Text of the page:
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At Live Science, we delve into science news from around the world every day — and some of those stories can get a little weird. Here are some of the strangest science news articles from this week.

It may not be safe for men to get blood transfusions from women who have been pregnant. During a 10-year study, men who got transfusions from women with a history of pregnancy were 13 percent more likely to die than men who got transfusions from other men. It's unclear why, but changes that occur in a woman's immune system during pregnancy might play a role. [Read More About the Blood Transfusion Findings]

A stock photo of a Dover sole fish.
A stock photo of a Dover sole fish.
Credit: Edward Westmacott/Shutterstock

A live fish jumped down a man's throat, sending the unfortunate fisher into cardiac arrest. The man caught the fish during a fishing trip in Bournemouth, England. But the fish jumped into his windpipe when he bent down to kiss it. Luckily, paramedics pulled it out with forceps, and the man recovered. [Read More About the Man's Fishy Experience]

Darwin holding Devota's infant.
Darwin holding Devota's infant.
Credit: Hitonaru Nishie

Moments after an infant chimpanzee was born, another chimp snatched it away from its mother and cannibalized it. This traumatic event may explain why most chimp mothers go on "maternity leave" — that is, go into hiding when they're ready to give birth. The next time this particular mother gave birth, she went on maternity leave and successfully had an infant. [Read More About Chimp Cannibalism]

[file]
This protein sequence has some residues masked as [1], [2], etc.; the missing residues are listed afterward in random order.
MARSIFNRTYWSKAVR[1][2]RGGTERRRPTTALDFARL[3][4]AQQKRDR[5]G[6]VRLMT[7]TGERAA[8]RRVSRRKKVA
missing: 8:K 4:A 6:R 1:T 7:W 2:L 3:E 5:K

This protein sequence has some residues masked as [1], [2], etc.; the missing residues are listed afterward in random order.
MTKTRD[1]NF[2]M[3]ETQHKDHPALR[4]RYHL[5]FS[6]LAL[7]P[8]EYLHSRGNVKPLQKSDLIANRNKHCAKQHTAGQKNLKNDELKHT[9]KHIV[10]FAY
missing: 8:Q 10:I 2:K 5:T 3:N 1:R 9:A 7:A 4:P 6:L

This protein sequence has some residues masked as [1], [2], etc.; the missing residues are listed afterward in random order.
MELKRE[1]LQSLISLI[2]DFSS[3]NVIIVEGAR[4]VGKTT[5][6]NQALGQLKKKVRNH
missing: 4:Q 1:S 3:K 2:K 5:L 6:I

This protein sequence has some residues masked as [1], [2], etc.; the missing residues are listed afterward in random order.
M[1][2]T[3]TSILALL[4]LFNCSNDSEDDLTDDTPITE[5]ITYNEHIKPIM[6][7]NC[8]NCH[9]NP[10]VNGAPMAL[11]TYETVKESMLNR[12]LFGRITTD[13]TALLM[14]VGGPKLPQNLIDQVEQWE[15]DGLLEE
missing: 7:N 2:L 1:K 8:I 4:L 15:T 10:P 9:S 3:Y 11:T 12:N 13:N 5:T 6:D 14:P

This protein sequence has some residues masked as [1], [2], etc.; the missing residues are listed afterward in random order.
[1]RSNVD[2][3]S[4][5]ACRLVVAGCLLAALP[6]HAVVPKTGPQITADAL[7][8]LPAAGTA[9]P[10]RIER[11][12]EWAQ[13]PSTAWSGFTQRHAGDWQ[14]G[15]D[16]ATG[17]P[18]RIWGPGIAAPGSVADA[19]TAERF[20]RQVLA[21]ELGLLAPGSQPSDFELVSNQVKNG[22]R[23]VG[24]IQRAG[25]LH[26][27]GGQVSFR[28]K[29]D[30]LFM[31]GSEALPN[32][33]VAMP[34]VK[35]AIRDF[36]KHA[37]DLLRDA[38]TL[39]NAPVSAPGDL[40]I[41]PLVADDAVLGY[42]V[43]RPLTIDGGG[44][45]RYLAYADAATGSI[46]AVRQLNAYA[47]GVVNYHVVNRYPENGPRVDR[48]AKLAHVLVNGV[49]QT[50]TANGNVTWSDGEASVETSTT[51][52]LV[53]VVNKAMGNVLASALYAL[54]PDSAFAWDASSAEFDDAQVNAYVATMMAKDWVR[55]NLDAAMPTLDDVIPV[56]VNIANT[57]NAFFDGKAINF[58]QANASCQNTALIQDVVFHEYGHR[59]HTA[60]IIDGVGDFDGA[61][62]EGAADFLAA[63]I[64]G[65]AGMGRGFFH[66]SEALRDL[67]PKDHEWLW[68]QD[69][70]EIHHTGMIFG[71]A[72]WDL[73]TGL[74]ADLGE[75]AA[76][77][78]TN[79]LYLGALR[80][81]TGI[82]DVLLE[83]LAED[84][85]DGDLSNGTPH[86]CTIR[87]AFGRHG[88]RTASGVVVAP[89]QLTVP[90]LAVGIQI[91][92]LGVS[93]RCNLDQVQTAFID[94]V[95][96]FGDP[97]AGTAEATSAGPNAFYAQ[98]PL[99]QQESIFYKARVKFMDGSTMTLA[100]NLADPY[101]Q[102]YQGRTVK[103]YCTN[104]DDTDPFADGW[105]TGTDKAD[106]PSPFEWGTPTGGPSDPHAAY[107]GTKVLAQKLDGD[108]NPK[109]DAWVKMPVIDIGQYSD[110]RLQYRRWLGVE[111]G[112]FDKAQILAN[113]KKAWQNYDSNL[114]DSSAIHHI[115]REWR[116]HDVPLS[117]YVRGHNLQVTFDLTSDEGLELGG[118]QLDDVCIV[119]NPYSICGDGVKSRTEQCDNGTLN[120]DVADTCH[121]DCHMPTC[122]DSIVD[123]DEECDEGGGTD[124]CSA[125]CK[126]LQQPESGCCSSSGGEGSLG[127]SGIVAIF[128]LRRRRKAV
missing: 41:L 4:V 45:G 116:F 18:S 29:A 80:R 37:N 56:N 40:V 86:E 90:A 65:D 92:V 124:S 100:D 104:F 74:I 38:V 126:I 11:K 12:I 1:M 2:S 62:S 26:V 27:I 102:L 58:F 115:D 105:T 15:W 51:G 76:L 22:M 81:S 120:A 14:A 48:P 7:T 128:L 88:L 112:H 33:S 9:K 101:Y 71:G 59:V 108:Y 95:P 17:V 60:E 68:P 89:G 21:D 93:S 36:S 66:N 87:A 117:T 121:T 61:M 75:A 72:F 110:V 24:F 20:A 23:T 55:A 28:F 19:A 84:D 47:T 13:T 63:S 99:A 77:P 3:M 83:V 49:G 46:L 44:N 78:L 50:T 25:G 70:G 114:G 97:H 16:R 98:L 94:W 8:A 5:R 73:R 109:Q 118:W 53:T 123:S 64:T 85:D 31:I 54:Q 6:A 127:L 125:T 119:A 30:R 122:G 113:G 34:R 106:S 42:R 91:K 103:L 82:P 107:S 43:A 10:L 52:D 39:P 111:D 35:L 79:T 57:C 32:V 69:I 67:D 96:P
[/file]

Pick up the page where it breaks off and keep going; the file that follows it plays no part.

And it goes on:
A man in New York credits his Apple watch with saving his life. An app on the watch notified the man that his heart rate had sharply increased. That and a few other symptoms prompted him to go to the hospital, where he was diagnosed with a pulmonary embolism. Doctors gave him blood thinners, which likely saved his life. [Read More About the Life-Saving Experience]

The main ingredient in magic mushrooms, known as psilocybin, may ease symptoms of depression, a small study finds. Researchers gave psilocybin to 20 people with depression, and found that the patients' depressive symptoms declined (that is, the people felt better). However, there was no control group, and more research needs to be done, the researchers said. [Read More About the Magic Mushroom Research]

Dense clouds of ash and gasses expelled by the eruption of a volcano — such as Indonesia's Mount Bromo, shown here in 2010 — can affect temperature and weather, sometimes for years.
Dense clouds of ash and gasses expelled by the eruption of a volcano — such as Indonesia's Mount Bromo, shown here in 2010 — can affect temperature and weather, sometimes for years.
Credit: Putu Artana/Shutterstock

Did volcanoes doom a dynasty in ancient Egypt? A group of researchers suggests that the aerosols that formed when ancient volcanoes erupted disrupted weather patterns, including the monsoons in Egypt. A drier monsoon season may have reduced Nile flooding, leading to fewer crops and famine, which could have sparked political unrest during the Ptolemaic dynasty. [Read More About the Dynasty-Dooming Volcanoes]

Should you let a sleeping dog lie? The answer is yes! If Fido takes a long nap, he's better able to consolidate new memories in his sleep. The result? Fido can get a leg up on learning new tricks, so long as he's able to get some substantial shut-eye. [Read More About Sleeping Dogs]

Want more weird science news and discoveries? Check out these and other "Strange News" stories on Live Science!

Original article on Live Science.